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Echoes From the White House
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THE CHANGING WHITE HOUSE

From 1792 From 1817 From 1902 From 1952 1792-1817:
page 2 of 3

Hobans' architectural plan for the first White House
Hobans' architectural plan for the first White House
The Maryland Historical Society

Text of the brass plate Text of the brass plate
White House Historical Association

1792
  • L'Enfant is dismissed and Thomas Jefferson places an ad in the nation's leading newspapers announcing a competition for designs for the president's new house.

  • Irish born architect James Hoban wins the competition, earning him a gold medal worth $500.

  • Hoban works with George Washington and they decide that the new two-story structure will be made of stone or brick, enhanced by elegant gardens and lawns.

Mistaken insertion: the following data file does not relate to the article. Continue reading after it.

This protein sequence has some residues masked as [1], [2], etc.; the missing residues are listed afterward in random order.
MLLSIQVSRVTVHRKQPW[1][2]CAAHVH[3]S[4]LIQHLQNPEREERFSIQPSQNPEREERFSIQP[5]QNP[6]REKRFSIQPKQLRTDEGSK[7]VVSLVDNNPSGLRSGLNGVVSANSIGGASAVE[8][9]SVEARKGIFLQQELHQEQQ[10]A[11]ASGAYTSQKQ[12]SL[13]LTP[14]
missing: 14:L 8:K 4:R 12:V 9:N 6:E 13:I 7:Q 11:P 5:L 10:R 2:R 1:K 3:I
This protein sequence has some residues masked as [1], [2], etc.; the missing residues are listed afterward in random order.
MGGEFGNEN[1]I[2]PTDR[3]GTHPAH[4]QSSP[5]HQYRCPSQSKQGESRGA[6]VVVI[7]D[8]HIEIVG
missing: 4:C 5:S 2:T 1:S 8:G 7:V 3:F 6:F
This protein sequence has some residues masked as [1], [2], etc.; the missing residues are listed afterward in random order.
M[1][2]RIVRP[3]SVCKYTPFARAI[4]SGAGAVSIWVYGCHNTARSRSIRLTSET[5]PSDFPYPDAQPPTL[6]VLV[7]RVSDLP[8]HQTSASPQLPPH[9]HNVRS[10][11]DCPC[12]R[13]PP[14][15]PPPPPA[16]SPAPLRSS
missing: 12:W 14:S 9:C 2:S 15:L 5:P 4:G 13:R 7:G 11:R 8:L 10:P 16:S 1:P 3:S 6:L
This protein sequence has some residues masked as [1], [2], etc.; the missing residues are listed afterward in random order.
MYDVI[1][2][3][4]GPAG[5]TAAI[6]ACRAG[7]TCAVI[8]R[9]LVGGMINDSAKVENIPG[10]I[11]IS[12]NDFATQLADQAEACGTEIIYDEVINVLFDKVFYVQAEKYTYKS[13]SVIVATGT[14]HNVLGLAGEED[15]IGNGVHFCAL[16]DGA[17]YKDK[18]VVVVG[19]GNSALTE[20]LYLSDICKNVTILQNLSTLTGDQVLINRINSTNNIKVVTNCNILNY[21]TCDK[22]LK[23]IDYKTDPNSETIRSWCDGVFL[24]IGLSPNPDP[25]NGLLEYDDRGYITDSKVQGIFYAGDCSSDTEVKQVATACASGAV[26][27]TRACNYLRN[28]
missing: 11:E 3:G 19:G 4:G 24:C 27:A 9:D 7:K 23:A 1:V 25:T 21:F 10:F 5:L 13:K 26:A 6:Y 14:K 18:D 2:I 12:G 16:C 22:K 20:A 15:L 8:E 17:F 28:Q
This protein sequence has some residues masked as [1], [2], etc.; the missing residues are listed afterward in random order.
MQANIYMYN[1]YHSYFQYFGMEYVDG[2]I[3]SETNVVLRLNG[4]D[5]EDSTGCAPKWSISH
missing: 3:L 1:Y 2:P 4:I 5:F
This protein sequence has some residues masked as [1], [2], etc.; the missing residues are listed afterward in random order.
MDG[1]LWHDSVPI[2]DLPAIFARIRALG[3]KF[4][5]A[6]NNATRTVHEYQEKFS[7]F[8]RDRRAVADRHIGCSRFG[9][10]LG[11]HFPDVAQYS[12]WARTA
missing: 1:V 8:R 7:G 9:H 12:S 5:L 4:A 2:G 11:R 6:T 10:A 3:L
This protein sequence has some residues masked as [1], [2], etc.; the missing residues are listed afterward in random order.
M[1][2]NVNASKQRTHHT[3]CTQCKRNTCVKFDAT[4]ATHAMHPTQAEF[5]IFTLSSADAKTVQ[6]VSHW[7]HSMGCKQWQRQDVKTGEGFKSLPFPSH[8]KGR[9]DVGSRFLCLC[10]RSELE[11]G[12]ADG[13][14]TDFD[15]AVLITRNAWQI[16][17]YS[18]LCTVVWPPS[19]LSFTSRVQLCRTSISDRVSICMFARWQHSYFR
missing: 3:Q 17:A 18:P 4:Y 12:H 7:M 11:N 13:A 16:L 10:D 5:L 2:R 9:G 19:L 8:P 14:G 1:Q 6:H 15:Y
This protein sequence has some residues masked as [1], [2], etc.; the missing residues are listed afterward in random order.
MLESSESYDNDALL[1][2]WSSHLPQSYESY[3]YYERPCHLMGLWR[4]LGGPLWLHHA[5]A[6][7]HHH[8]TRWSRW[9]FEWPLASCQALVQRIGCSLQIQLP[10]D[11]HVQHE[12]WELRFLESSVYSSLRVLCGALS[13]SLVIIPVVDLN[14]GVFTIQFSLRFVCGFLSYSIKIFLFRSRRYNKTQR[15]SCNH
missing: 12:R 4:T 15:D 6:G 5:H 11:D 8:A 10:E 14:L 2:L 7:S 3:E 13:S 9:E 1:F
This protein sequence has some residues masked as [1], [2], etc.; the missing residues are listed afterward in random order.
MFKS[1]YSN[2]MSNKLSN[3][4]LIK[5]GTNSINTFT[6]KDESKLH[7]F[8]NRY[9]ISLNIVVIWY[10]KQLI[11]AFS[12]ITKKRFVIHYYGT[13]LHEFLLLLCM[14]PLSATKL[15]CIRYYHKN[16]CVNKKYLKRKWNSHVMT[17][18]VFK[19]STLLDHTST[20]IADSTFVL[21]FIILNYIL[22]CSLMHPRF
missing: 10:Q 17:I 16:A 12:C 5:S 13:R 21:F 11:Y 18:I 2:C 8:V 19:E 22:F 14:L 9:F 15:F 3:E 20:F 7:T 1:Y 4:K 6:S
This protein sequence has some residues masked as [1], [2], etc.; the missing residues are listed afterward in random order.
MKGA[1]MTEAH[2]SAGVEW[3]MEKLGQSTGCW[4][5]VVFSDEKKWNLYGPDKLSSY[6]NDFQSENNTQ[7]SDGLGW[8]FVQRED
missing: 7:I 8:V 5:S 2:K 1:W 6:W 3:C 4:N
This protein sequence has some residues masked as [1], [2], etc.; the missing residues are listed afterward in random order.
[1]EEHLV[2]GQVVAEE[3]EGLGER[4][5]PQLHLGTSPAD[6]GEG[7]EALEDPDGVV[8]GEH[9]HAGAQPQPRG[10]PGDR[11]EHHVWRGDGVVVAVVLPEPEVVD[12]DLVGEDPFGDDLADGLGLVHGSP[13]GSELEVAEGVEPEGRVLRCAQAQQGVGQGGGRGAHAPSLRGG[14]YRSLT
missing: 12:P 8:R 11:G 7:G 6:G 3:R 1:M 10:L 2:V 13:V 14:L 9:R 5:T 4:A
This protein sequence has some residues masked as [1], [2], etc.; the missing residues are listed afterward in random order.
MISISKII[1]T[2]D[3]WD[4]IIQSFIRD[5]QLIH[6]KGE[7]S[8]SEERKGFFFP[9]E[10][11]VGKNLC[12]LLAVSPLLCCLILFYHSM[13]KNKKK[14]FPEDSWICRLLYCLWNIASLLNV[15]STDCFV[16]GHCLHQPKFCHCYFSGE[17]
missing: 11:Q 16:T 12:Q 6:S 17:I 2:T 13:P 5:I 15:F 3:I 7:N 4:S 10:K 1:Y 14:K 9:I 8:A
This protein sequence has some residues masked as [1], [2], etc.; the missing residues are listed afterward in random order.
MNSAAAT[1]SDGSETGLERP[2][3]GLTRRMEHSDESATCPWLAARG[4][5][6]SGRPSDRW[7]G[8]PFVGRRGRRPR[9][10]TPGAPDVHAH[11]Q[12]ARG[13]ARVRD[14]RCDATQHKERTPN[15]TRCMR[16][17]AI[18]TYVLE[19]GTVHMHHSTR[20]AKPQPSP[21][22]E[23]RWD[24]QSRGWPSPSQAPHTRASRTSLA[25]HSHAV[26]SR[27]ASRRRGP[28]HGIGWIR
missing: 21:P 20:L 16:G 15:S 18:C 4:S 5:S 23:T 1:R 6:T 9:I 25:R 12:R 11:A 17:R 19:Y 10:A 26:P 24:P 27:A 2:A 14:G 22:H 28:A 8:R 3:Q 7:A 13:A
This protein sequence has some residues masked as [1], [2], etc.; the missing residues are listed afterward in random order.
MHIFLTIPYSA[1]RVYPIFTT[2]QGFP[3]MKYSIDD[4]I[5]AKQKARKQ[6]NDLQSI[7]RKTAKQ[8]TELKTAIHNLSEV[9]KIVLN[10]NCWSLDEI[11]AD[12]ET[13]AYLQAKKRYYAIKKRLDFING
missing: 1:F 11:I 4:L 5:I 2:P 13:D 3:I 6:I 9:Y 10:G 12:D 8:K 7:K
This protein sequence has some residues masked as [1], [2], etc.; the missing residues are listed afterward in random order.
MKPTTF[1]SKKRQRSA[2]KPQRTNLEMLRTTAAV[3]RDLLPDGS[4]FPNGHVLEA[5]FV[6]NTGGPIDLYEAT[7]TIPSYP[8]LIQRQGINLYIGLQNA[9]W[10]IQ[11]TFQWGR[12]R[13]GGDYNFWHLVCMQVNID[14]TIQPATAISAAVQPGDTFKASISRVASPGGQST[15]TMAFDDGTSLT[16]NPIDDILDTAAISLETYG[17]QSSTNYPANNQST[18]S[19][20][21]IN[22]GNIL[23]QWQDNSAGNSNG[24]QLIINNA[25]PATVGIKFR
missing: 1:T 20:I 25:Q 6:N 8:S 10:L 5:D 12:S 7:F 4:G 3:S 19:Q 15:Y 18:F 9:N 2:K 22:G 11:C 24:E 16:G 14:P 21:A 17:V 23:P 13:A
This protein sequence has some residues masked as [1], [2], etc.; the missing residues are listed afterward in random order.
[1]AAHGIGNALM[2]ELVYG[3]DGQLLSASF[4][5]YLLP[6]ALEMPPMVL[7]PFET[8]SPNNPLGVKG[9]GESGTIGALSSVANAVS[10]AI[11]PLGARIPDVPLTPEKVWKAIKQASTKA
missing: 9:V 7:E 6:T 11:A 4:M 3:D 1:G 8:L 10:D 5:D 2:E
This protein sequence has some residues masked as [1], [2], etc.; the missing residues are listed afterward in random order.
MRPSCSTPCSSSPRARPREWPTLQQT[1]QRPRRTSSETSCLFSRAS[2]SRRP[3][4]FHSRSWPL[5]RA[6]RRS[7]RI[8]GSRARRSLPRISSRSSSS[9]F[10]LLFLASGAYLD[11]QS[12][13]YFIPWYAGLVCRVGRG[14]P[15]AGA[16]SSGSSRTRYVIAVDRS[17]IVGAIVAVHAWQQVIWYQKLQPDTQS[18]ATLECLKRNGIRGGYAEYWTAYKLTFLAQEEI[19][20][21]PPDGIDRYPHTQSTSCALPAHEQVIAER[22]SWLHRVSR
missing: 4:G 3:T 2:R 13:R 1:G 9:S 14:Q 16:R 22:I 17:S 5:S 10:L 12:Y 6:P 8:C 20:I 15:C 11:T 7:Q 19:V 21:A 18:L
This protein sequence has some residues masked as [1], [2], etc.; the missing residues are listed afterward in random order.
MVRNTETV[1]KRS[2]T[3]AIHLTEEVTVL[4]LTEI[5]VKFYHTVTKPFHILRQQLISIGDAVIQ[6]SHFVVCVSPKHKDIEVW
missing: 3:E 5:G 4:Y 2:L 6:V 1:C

• The first cornerstone is laid on the southwest corner.

  • An inscribed brass plate is placed atop the foundation and pressed into the mortar underneath the cornerstone which was set on top of the plate.



1797
  • Plans for federal office buildings to be built on each side of the White House mark the first intrusions into the President's Park.

John Adams' letter to federal department heads
 John Adams' letter to federal department heads ordering the relocation of government offices from Philadelphia to the District of Columbia, 15 May 1800. United States Commissioners of the City of Washington Records
Library of Congress

1800
  • John Adams moves in to an incomplete house, which is known as the President's House, the Executive Mansion, or the President's Palace.


A conjectural drawing of John Adam's unfinished office
A conjectural drawing of John Adam's unfinished office
White House Historical Association





1792-1817: page 2 of 3

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